BOSTON – It was probably quite apparent last season, for obvious reasons, but one thing should be clear right now: Tommy Brenton means a lot to Stony Brook. Saturday’s 76-69 win at Northeastern was the latest evidence of that, and it was a game where a number of Seawolves contributed. None were bigger than Brenton en route to the win.
The leading rebounder in America East two seasons ago, Brenton dislocated his kneecap during a fall workout before last season and had to redshirt as a result. With that and several other injuries that hit the Seawolves, they weren’t the contender many projected them to be, but they still reached the conference title game. Brenton was certainly missed, even though his injury was just the beginning of the injury bug biting Stony Brook.
On Saturday, Brenton didn’t lead the team in scoring (Dave Coley did that with a game-high 21 points) or rebounding (Dallis Joyner had 10 to go along with 10 points). He did, however, lead them in assists with seven against one turnover, while scoring 13 points on 5-5 shooting and grabbing seven rebounds. He also had two blocked shots and two steals, and if anyone doubted his impact on the game, they only needed to talk to the opposing coach.
“He just made winning basketball plays, whether it was hustle plays, tips on the ball, offensive rebounds, defensive stops, he jumped out in the passing lane and got a steal,” said Northeastern head coach Bill Coen. “I thought he was the biggest single factor in the game.”
Stony Brook has won 15 of their last 17 games, and Brenton has been no small part of it. It started after Christmas, around which time Stony Brook got a good deal of practice time. That allowed Brenton to fully get his conditioning back to where it needed to be, and he’s been a different player ever since. In non-conference play, he was up against bigger players and wasn’t as athletic as before from the injury, as he was not all the way back yet.
In December, the Seawolves played just one game in a 17-day stretch around final exams. That was when it began with the last three games of non-conference play, including a double-double in a loss at Rutgers. Since then, Brenton has settled in at the small forward spot, for the most part, and has been the clear best player on the team. He’s fifth on the team in scoring, but third in field goal percentage and leads in rebounding, assists and steals.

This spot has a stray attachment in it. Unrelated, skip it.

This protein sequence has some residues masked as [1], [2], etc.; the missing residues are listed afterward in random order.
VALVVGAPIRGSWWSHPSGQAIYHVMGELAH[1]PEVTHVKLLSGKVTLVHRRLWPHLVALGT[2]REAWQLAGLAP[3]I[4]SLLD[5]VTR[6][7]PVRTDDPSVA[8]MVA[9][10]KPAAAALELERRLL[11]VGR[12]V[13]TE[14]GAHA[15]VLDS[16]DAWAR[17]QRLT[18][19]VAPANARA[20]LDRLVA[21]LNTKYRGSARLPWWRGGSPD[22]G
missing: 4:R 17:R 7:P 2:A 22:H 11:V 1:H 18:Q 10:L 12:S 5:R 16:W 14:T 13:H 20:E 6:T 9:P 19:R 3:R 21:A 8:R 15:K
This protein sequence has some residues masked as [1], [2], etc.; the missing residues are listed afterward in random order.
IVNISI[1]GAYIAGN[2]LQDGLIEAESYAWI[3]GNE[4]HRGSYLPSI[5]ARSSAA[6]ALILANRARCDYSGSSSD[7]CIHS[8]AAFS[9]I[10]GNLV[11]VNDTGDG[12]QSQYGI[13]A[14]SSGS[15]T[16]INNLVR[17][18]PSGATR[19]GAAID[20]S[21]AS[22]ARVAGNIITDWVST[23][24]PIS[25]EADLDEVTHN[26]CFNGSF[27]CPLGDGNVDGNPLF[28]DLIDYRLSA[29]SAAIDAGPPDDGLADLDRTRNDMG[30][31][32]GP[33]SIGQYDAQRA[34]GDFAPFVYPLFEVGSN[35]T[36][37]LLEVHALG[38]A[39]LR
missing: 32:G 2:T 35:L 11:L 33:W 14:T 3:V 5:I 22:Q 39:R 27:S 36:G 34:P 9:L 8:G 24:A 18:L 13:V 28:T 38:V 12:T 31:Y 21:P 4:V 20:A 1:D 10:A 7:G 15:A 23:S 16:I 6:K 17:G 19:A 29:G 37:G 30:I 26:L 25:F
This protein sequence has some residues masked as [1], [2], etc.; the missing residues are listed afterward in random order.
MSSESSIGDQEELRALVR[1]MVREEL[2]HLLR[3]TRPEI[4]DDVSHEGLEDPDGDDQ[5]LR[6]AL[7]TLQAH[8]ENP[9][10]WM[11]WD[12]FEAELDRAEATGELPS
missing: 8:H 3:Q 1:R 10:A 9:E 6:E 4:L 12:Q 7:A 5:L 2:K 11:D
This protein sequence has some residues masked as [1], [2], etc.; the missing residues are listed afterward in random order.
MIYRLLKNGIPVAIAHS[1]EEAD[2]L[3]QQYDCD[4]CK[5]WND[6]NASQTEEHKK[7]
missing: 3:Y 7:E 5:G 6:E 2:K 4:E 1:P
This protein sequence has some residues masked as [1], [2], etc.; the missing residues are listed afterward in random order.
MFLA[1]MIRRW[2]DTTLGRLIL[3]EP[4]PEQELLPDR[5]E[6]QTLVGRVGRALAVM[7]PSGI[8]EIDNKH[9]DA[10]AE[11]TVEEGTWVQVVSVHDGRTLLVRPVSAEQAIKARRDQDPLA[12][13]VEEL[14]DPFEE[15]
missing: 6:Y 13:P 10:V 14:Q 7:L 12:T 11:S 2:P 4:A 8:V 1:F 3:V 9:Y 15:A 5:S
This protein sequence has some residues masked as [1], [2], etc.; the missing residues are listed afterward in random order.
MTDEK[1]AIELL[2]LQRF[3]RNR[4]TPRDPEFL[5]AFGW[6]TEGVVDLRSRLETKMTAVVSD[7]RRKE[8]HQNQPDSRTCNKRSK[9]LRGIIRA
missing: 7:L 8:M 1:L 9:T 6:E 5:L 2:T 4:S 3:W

Brenton showed all of this on Saturday in doing more than just filling the stat sheet. In the second half, he basically took over the game, although it took a while for Stony Brook to break through as Northeastern led for a lot of the second half. Trailing 64-57, Stony Brook ran off 13 unanswered points, and at the nerve center of it was Brenton. He was accountable for all of the first seven points to tie it, hit a free throw later and had a steal that led to a breakaway that produced a point on a free throw.
“Tommy does everything for us,” said head coach Steve Pikiell. “He made every big play, grabbed every rebound. I’d like him to shoot more because I think he can make more shots, but I’ll take 5-5, I’ll take seven assists with one turnover against a team that really pressures you.”
The Seawolves held Northeastern without a field goal for nearly three minutes near the end of the game. In particular, Northeastern missed their last three attempts from long range after making 10 of their first 14, including 7-8 in the first half. Where the game was won was on the glass, as Stony Brook out-rebounded Northeastern 38-26, including 19 offensive boards. Brenton was big there, too, as five of his second rebounds came at that end.
If there was any doubt as to how important Tommy Brenton is to Stony Brook, the last couple of months had plenty of evidence of it. Saturday’s game only further demonstrates it, as well as a key reason why Stony Brook might get over the hump this time around to reach the NCAA Tournament.